prohibit and punish hate speech, such as those found in human rights
codes, expression that is determined to be offensive, insulting or
hurtful may also be banned and violations punishable.
We are concerned here, however, with the criminalisation of
The scope of hate law is, of course, broader than provisions relating to
speech. Criminal acts that
are deemed to be prompted or aggravated by hatred toward the group of
which the victim is a representative constitute another important
category of hate crime. Laws
that punish on the basis of motivation raise chiefly equality rights
and social tolerance issues rather than free speech ones.
Virtually all state legislatures have passed hate crime laws of one sort
or another, the most common sort being that which imposes additional
punishment for hate-motivated criminal acts.
Under Title 28, Section 994 of the United States Criminal Code,
hate crime is defined as “crime that is motivated by the actual or
perceived race, colour, religion, national origin, ethnicity, gender,
disability, or sexual orientation of any person.” In addition, under
the Hate Crimes Statistics Act of 1990, the federal government
maintains a database of crimes that conform to the above definition.
Neither Congress nor the states have enacted hate speech/propaganda laws
that specifically target speech. State
laws cover actual intimidation, harassment, assault, and breach of the
peace where hatred toward the members of a group is shown to have been
a contributing factor. California’s
hate law, section 422.6 of the state penal code, specifically declares
that, “no person shall be convicted of [a hate crime] based upon
speech alone, except upon a showing that the speech itself threatened
violence against a specific person or group of persons and that the
defendant had the apparent ability to carry out the threat.”
There are obvious echoes of both the fighting
words and imminent danger
tests in this provision of California law.
The situation in Canada is quite different. It is no exaggeration to say that the public expression of group-targeted hatred, independent of whatever consequences might or might not flow from such expression, is considered a crime. Canada’s criminal code distinguishes between three punishable forms of hate speech:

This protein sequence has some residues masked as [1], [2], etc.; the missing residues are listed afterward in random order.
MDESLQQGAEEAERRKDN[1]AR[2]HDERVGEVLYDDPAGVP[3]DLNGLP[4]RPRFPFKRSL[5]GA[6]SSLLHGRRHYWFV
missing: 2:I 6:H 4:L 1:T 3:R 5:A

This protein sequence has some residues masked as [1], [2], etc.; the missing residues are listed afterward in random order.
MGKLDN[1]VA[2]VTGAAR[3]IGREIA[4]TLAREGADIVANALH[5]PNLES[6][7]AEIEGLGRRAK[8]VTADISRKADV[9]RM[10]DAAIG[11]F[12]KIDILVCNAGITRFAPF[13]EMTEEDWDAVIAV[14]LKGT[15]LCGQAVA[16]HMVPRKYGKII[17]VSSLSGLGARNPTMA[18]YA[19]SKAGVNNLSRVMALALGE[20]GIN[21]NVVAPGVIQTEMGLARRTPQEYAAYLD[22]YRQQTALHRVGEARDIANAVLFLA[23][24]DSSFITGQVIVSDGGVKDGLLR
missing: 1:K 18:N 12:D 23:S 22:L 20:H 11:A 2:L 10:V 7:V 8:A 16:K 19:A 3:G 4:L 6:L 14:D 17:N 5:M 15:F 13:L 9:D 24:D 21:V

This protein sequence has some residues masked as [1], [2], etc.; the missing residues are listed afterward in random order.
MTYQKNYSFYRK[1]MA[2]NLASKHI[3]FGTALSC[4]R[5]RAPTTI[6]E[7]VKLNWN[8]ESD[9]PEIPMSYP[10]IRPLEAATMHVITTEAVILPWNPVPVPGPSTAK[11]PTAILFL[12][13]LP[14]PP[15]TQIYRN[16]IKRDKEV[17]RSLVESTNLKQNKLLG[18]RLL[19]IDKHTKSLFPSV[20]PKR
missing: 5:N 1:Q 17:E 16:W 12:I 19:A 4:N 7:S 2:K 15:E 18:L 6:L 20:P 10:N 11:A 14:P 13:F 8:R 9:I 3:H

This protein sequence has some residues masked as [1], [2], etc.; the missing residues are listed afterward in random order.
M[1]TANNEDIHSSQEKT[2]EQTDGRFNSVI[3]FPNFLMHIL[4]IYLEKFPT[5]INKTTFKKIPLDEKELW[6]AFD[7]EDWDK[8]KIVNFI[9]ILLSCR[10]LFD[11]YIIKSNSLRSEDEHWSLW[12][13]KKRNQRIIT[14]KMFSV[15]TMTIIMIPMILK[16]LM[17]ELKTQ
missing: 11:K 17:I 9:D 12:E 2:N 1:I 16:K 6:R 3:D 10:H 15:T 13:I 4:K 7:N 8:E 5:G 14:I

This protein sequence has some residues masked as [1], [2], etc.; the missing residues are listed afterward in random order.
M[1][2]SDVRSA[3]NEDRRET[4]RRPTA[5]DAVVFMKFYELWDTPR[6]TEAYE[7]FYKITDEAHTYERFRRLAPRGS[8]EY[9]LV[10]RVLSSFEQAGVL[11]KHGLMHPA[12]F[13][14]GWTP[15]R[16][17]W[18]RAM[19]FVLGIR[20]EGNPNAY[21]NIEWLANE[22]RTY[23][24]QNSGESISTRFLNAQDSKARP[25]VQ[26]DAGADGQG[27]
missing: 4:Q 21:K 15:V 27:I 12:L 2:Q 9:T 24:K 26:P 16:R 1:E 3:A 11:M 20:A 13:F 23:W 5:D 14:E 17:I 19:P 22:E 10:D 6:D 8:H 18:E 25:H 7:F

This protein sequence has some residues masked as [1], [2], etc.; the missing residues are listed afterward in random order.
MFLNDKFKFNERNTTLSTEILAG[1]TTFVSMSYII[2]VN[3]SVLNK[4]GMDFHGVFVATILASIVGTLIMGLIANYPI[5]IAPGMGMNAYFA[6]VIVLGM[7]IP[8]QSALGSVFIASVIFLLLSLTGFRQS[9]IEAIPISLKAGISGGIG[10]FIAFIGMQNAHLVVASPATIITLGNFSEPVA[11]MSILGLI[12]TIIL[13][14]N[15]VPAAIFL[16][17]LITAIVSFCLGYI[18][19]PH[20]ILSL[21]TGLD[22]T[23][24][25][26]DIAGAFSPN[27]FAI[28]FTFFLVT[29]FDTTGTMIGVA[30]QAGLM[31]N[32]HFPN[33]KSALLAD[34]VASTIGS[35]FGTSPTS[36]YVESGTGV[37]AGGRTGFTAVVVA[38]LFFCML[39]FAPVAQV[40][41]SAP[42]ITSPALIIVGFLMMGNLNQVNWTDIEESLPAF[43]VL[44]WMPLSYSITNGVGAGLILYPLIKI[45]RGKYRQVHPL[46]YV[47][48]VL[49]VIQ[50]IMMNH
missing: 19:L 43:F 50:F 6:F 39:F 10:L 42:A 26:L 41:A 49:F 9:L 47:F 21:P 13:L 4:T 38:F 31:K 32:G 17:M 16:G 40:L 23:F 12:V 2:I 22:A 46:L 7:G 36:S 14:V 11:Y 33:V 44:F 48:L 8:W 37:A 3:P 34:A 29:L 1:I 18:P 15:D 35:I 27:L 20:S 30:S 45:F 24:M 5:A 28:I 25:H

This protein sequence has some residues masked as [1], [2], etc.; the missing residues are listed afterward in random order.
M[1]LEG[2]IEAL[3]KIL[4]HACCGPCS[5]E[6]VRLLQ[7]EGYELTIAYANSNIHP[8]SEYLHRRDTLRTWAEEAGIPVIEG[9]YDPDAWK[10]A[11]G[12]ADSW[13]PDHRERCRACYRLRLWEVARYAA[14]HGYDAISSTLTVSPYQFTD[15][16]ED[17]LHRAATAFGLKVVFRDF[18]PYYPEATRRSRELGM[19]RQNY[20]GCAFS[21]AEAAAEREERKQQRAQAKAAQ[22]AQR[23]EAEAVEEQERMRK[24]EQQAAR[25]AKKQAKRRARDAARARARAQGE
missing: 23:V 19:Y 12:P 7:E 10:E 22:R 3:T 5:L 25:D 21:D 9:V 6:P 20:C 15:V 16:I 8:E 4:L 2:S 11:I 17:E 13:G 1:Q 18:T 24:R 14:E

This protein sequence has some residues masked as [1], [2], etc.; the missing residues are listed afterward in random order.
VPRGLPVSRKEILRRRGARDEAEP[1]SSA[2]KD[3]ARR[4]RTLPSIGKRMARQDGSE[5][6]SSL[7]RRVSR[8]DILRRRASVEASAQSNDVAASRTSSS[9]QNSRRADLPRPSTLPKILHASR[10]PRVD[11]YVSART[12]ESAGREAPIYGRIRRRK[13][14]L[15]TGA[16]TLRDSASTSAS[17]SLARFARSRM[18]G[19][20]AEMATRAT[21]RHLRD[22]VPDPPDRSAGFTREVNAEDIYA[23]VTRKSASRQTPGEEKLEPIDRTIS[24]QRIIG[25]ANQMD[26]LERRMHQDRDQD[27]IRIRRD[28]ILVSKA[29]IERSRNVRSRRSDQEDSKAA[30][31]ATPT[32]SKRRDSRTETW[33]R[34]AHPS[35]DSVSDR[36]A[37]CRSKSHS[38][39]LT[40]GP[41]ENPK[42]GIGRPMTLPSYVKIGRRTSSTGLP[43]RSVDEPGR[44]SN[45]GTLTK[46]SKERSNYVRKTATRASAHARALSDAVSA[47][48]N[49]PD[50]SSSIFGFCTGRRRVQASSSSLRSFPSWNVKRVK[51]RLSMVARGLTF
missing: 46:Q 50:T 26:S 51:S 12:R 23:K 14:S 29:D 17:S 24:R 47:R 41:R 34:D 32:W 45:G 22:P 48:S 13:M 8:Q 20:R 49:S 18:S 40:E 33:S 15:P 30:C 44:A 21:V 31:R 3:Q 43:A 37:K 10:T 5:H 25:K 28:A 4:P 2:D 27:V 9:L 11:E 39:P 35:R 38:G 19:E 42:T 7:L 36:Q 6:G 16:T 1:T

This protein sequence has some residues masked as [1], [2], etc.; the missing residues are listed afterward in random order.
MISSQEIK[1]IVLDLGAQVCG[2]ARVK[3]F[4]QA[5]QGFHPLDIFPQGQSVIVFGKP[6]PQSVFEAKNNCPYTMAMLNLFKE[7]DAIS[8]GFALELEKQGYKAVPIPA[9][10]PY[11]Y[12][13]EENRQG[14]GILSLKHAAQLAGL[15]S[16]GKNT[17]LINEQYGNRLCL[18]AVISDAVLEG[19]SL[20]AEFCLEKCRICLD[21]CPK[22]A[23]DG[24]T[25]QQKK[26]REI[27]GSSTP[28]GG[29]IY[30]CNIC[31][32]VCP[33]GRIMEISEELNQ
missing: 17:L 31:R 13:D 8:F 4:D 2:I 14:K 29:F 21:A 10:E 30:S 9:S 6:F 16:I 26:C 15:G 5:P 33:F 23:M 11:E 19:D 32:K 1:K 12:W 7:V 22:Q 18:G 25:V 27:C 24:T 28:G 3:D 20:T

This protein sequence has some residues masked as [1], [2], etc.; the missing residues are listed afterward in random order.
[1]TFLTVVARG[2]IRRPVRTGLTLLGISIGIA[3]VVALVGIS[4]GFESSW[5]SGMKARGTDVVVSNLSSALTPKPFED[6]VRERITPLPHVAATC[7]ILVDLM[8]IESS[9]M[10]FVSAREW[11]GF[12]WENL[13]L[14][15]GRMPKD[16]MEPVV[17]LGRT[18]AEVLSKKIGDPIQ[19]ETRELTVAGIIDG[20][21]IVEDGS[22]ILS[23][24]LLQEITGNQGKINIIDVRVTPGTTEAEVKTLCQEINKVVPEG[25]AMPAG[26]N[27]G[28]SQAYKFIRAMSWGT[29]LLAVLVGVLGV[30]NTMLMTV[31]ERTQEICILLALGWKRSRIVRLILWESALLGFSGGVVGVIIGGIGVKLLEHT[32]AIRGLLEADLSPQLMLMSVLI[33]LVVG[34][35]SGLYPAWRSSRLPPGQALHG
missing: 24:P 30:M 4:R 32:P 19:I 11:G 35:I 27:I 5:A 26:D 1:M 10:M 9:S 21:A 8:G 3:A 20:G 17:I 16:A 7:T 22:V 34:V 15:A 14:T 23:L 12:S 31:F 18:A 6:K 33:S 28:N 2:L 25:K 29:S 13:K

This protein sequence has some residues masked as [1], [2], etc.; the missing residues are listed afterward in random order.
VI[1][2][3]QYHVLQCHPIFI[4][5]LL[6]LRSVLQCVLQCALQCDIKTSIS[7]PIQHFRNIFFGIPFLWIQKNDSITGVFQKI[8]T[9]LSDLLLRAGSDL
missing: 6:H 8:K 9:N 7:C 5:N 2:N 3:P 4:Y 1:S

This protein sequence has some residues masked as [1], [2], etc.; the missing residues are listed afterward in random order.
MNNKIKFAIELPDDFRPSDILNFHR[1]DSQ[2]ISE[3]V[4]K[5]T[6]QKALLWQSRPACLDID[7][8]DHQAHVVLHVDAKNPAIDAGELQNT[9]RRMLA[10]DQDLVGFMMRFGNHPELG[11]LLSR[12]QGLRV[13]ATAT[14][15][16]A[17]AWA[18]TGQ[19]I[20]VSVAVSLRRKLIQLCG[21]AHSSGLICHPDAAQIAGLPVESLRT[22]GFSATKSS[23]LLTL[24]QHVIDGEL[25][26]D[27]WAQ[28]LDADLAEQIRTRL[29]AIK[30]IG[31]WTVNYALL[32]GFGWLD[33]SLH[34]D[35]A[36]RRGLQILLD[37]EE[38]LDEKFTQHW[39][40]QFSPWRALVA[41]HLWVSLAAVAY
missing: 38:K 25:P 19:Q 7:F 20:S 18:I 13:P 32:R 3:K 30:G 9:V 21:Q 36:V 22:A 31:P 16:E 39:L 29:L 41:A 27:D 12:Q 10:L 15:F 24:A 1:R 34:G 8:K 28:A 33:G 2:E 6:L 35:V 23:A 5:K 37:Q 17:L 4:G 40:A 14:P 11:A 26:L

The first and third focus of what Canada’s criminal code designates as hate speech, advocating genocide and the wilful promotion of hatred, are of particular interest. The second one, public incitement of hatred, involves speech that would be considered fighting words, placing the targets of such speech in imminent danger of harm, and so would not be protected by the First Amendment in the United States any more than it would under s.2 of Canada’s Charter of Rights and Freedoms.
Advocating genocide, the first form of hate speech identified in
Canada’s criminal code, is considered to be a crime whether or not
such advocacy is likely to influence the thinking or behaviour of
those who are exposed to such messages.
This point needs to be emphasized: the
content of the message is the crime.
No mitigating defence is specified in Canada’s law and
violation of this prohibition is in no way made contingent on the
state’s capacity to demonstrate malicious intent or probable
consequences for the members of a specific group.
It is, instead, assumed that the sheer fact of advocating
genocide inflicts harm on a pluralistic society that values the
tolerance of diversity.
Content is also the crime in the case of the criminal code’s
prohibition against the wilful promotion of hatred. Canadian law
specifies a handful of defences that may extend constitutional
protection to such speech. These
include the truth of the statements (the onus is placed on the accused
to establish their truth); that the accused acted in good faith in
expressing a view on a religious subject; that the accused had
reasonable grounds for believing the statements and they were relevant
to a subject of public interest, the discussion of which was for the
public benefit; or if the statements were made for the purpose of
pointing out and abolishing hateful sentiments toward an identifiable
group in Canada. The state
is not required to demonstrate that the members of any group are
placed in imminent danger by the speech in question or that the speech
has any social consequences whatsoever beyond the public expression of